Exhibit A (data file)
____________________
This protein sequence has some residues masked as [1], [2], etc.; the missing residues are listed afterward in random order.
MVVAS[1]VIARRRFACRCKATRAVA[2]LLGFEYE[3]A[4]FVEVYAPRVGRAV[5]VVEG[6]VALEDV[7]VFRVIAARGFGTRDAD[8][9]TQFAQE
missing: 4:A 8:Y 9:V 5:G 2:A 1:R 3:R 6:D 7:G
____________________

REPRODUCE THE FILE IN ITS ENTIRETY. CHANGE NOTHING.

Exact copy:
This protein sequence has some residues masked as [1], [2], etc.; the missing residues are listed afterward in random order.
MVVAS[1]VIARRRFACRCKATRAVA[2]LLGFEYE[3]A[4]FVEVYAPRVGRAV[5]VVEG[6]VALEDV[7]VFRVIAARGFGTRDAD[8][9]TQFAQE
missing: 4:A 8:Y 9:V 5:G 2:A 1:R 3:R 6:D 7:G